Sometimes a cover-up works to a brand’s benefit.
National Jewish Health. “She’ll Never Dance Again.” (New York Times Sunday Magazine)
The National Jewish Health ad is an elegant marriage of words and image: the dancer’s leg, lifted en attitude, blocks out most of “never.” The copy supports the concept:
Doctors said Karen’s lung disease meant she would never dance again. But that was before she came to National Jewish Health. Here, we never say never…
Another medical institution, The University of Texas MD Anderson Cancer Center, uses the strikeout device in ads…
WSJ magazine, October 2011. “Cancer” is, in fact, part of the institution’s name.
…and in online copy:
Strikeouts can be striking online, too:
Go to Duarte.com to see how animation transforms this home-page headline.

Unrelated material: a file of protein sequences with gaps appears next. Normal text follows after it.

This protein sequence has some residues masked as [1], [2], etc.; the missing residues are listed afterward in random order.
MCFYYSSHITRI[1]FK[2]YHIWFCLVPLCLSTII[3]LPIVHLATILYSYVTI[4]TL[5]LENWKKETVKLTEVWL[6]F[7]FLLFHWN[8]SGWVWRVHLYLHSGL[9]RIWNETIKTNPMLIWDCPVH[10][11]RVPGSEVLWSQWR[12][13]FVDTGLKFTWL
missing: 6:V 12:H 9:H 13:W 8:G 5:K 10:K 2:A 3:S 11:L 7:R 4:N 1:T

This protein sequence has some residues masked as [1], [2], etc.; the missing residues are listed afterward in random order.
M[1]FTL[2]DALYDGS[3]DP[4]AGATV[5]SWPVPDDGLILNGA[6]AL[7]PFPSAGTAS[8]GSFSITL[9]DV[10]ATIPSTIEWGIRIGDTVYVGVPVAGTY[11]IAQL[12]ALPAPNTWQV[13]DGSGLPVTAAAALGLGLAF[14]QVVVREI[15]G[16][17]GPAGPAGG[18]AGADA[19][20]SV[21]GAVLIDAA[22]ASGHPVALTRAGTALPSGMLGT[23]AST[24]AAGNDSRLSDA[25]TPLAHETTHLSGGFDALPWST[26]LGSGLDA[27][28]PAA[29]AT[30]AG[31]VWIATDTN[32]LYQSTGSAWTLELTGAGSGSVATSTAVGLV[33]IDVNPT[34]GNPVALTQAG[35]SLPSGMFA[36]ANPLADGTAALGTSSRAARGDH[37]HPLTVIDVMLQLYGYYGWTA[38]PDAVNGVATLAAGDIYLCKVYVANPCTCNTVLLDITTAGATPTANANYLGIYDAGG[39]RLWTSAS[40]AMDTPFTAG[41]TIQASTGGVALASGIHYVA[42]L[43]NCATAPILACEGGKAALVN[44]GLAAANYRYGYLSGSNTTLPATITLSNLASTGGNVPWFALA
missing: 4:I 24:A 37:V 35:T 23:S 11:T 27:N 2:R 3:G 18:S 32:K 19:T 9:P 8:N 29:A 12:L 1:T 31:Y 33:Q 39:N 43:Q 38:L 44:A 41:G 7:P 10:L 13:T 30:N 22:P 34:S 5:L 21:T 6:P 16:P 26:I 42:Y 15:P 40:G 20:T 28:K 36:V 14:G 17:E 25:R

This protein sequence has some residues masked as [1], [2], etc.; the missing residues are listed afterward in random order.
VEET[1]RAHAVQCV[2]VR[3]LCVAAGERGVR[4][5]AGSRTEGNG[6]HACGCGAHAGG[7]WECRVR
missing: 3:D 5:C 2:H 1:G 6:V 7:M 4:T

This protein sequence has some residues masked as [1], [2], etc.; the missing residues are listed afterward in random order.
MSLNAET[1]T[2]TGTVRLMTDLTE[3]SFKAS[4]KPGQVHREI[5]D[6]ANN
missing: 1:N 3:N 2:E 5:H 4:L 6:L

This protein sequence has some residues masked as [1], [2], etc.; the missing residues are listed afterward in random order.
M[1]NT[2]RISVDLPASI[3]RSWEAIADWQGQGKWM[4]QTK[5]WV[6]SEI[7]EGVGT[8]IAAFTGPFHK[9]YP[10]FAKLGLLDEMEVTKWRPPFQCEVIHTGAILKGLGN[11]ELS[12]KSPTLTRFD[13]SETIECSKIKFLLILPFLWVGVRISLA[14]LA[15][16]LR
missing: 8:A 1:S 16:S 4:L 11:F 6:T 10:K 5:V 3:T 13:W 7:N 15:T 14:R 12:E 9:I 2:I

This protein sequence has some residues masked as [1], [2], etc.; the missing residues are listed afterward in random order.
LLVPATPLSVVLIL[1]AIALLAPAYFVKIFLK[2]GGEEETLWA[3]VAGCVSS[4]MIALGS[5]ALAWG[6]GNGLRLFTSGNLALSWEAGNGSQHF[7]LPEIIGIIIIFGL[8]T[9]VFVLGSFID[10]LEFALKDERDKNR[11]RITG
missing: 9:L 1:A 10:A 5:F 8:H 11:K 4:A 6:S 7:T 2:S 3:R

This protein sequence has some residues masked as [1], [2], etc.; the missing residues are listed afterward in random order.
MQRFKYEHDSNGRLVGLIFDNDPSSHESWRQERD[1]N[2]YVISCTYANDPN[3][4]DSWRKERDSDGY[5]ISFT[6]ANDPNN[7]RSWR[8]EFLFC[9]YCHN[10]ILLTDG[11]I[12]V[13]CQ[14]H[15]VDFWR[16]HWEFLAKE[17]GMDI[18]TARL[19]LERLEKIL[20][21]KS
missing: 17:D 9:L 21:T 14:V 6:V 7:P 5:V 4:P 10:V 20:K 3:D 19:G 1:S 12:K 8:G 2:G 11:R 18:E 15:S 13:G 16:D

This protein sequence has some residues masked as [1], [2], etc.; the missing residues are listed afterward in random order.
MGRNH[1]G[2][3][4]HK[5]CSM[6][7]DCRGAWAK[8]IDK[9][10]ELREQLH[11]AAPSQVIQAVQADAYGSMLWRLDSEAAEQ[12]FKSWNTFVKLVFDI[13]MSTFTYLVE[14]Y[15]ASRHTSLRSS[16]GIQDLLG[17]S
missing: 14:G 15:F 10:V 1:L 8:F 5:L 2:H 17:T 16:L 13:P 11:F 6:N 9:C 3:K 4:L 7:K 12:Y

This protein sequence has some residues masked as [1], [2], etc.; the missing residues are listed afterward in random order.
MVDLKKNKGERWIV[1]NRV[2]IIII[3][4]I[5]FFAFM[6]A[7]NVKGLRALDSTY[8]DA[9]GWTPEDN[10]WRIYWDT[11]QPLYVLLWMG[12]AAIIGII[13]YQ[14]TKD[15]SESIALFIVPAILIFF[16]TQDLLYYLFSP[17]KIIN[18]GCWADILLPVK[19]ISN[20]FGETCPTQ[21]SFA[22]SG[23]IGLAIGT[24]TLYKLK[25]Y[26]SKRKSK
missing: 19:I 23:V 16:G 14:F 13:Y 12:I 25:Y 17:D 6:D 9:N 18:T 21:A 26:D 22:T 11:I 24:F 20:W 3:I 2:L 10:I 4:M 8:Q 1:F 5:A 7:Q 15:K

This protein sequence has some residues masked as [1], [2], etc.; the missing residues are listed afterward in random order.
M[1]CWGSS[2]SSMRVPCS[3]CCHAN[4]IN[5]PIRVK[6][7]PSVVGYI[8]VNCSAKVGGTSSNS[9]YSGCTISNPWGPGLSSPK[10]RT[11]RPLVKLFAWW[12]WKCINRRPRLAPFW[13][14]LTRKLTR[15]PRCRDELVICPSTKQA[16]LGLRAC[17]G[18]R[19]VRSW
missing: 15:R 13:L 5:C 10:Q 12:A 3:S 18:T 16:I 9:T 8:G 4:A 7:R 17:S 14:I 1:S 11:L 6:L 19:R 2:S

Here’s a strikeout that swings and misses:
Meredith Corporation: “There Are No Guarantees in Life.” (New York Times)
Meredith owns many nationally distributed magazines, including Family Circle, Ladies Home Journal, and Parents. The torn-paper effect is nice, but the concept here is less successful than with “Dance Again,” mostly because of the jargon-y copy that takes too long to explain the headline:
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They lost me after “ground-breaking ROI tool.”